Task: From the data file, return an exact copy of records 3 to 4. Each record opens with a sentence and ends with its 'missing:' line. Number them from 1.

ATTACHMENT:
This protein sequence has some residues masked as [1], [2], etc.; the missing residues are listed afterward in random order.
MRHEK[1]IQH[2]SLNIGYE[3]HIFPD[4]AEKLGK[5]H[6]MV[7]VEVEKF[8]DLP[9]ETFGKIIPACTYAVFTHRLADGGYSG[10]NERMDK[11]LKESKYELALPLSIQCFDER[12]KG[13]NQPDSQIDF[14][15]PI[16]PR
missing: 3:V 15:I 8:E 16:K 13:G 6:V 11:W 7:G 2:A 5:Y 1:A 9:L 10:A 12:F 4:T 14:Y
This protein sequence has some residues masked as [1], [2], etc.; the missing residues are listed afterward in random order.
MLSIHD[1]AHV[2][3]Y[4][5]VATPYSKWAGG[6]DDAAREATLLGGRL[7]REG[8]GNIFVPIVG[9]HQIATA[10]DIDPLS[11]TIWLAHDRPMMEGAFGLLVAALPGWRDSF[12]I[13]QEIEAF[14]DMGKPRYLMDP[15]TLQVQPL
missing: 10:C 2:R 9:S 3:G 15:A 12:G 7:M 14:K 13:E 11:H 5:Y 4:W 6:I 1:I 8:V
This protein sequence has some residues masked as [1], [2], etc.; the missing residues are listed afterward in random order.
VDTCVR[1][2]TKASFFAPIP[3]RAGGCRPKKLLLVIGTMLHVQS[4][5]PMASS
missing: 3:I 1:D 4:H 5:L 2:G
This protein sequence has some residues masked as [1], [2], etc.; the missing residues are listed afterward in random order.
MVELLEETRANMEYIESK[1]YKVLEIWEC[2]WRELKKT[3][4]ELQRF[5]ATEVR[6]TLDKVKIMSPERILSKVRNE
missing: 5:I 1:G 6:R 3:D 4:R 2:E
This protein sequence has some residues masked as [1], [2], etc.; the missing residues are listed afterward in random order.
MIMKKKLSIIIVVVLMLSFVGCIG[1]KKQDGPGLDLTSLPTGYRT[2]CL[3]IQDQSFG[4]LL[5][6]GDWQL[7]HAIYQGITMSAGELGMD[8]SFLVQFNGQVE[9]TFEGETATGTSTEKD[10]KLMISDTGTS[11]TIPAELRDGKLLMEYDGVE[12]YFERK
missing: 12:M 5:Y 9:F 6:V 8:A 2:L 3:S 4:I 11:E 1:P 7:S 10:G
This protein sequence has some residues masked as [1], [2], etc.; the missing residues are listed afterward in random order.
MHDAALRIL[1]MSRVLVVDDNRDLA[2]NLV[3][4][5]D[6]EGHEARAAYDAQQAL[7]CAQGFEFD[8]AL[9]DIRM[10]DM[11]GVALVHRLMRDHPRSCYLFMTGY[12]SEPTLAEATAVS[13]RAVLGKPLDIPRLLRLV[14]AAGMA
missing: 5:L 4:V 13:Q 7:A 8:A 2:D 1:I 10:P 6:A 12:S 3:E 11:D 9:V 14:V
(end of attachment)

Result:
This protein sequence has some residues masked as [1], [2], etc.; the missing residues are listed afterward in random order.
VDTCVR[1][2]TKASFFAPIP[3]RAGGCRPKKLLLVIGTMLHVQS[4][5]PMASS
missing: 3:I 1:D 4:H 5:L 2:G
This protein sequence has some residues masked as [1], [2], etc.; the missing residues are listed afterward in random order.
MVELLEETRANMEYIESK[1]YKVLEIWEC[2]WRELKKT[3][4]ELQRF[5]ATEVR[6]TLDKVKIMSPERILSKVRNE
missing: 5:I 1:G 6:R 3:D 4:R 2:E